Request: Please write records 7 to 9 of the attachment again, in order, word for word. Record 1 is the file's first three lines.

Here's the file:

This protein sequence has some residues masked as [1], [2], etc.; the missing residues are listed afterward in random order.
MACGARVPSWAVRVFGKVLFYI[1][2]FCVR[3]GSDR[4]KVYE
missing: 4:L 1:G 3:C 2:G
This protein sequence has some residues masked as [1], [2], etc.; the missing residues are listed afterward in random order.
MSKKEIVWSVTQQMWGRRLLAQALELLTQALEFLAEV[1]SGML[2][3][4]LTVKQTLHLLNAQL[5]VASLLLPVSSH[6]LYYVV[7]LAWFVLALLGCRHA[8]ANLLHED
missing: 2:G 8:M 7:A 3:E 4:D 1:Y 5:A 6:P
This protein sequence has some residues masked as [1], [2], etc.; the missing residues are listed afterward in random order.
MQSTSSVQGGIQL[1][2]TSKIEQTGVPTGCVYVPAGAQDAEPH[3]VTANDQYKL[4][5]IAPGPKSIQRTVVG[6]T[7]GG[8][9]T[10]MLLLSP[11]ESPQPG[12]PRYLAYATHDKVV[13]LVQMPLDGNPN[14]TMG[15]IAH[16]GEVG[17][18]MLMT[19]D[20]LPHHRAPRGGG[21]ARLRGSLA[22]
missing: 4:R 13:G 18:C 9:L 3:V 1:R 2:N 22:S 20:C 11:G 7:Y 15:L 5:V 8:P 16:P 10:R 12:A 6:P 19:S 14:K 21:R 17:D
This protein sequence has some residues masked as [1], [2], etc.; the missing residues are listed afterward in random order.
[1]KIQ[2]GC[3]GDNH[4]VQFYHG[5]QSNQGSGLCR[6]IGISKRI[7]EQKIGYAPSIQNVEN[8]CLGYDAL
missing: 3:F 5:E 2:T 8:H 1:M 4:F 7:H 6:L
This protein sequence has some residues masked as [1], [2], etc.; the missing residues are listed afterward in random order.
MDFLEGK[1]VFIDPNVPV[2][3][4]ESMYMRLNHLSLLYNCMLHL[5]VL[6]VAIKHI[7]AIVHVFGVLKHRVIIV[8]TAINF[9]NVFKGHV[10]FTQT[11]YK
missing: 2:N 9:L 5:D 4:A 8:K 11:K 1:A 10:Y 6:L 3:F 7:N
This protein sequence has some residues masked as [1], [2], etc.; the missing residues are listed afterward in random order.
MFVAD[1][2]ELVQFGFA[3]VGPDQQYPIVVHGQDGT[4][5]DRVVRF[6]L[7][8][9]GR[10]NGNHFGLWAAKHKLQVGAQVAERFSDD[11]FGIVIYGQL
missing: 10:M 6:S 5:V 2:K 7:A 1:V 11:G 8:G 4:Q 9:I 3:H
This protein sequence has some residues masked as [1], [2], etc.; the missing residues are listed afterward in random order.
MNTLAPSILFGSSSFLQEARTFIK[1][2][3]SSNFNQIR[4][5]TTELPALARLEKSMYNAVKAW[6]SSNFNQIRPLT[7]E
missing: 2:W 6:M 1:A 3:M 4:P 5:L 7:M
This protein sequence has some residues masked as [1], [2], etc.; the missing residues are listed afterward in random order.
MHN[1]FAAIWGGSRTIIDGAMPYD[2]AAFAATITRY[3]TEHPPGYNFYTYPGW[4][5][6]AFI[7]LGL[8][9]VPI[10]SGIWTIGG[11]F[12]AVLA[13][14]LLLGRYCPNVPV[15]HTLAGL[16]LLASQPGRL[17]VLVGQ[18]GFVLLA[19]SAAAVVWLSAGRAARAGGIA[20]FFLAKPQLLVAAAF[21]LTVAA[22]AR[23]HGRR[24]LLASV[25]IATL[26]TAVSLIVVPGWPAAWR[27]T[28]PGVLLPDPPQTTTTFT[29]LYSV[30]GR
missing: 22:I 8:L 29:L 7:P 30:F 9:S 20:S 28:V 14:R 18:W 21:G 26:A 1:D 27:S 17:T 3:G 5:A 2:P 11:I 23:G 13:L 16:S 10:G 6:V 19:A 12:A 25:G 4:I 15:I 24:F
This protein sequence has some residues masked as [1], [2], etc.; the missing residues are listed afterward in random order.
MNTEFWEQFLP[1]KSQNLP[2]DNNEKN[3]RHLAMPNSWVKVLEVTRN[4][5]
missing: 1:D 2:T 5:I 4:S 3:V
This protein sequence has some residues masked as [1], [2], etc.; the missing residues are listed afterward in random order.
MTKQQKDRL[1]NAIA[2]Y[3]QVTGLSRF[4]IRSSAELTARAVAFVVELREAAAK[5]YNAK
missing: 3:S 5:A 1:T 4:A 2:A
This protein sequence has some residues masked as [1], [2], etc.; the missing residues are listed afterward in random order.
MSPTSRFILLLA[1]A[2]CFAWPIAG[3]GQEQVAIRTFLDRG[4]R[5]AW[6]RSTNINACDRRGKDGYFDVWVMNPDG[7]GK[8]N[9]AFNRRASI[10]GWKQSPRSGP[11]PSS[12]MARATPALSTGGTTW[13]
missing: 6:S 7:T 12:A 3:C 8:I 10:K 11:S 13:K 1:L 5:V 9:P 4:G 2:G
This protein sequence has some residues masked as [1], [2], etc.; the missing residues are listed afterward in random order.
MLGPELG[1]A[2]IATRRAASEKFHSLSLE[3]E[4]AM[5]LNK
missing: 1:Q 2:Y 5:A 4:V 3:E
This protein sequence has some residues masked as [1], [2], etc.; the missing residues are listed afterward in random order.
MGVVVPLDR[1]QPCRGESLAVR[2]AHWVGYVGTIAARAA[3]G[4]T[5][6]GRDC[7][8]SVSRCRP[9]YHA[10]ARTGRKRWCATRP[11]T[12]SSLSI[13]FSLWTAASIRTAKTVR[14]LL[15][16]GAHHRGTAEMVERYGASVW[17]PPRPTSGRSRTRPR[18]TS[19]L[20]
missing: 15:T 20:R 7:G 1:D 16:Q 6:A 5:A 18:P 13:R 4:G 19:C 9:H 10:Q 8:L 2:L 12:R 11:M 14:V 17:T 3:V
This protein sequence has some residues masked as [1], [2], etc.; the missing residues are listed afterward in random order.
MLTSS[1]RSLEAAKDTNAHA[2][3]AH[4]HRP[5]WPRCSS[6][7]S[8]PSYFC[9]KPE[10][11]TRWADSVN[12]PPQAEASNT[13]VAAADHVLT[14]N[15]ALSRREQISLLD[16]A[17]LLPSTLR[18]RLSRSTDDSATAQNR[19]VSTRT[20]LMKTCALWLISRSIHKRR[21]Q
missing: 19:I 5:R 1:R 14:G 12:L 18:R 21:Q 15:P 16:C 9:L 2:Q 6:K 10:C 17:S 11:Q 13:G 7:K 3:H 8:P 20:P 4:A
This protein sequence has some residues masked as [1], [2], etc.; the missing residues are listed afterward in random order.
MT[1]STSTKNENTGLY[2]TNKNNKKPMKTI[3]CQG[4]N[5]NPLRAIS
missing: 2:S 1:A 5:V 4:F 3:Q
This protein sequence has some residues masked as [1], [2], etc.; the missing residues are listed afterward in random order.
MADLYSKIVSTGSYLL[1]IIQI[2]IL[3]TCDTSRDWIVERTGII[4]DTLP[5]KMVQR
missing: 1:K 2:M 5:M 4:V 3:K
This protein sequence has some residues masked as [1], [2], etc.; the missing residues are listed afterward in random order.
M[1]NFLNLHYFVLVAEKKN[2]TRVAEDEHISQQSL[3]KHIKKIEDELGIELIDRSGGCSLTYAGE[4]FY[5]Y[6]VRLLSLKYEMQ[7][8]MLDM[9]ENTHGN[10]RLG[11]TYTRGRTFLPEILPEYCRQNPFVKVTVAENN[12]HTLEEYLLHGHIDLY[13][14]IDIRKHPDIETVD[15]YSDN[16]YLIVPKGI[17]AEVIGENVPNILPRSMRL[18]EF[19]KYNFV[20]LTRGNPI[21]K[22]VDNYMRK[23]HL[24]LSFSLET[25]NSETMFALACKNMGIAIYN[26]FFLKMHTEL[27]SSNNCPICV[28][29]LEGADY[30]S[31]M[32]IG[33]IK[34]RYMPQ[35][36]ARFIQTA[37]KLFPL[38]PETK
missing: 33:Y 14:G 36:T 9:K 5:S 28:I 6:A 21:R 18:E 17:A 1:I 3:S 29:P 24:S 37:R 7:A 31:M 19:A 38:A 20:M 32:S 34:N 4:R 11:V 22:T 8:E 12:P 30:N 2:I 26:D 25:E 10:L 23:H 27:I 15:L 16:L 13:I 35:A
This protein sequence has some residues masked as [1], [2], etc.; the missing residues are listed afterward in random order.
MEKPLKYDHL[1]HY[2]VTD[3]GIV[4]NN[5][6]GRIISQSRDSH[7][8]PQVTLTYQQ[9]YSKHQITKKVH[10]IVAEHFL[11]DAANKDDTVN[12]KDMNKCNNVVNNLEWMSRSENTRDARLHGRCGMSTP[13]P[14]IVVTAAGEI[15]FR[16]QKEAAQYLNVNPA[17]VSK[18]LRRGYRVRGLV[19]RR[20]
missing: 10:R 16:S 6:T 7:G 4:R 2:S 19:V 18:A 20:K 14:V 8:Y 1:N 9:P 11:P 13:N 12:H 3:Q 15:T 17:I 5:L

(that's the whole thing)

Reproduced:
This protein sequence has some residues masked as [1], [2], etc.; the missing residues are listed afterward in random order.
MNTLAPSILFGSSSFLQEARTFIK[1][2][3]SSNFNQIR[4][5]TTELPALARLEKSMYNAVKAW[6]SSNFNQIRPLT[7]E
missing: 2:W 6:M 1:A 3:M 4:P 5:L 7:M
This protein sequence has some residues masked as [1], [2], etc.; the missing residues are listed afterward in random order.
MHN[1]FAAIWGGSRTIIDGAMPYD[2]AAFAATITRY[3]TEHPPGYNFYTYPGW[4][5][6]AFI[7]LGL[8][9]VPI[10]SGIWTIGG[11]F[12]AVLA[13][14]LLLGRYCPNVPV[15]HTLAGL[16]LLASQPGRL[17]VLVGQ[18]GFVLLA[19]SAAAVVWLSAGRAARAGGIA[20]FFLAKPQLLVAAAF[21]LTVAA[22]AR[23]HGRR[24]LLASV[25]IATL[26]TAVSLIVVPGWPAAWR[27]T[28]PGVLLPDPPQTTTTFT[29]LYSV[30]GR
missing: 22:I 8:L 29:L 7:P 30:F 9:S 20:S 28:V 14:R 18:W 21:G 26:A 1:D 27:S 17:T 3:G 5:A 2:P 11:I 23:G 13:L 16:S 10:G 6:V 19:A 12:A 25:G 4:I 15:I 24:F
This protein sequence has some residues masked as [1], [2], etc.; the missing residues are listed afterward in random order.
MNTEFWEQFLP[1]KSQNLP[2]DNNEKN[3]RHLAMPNSWVKVLEVTRN[4][5]
missing: 1:D 2:T 5:I 4:S 3:V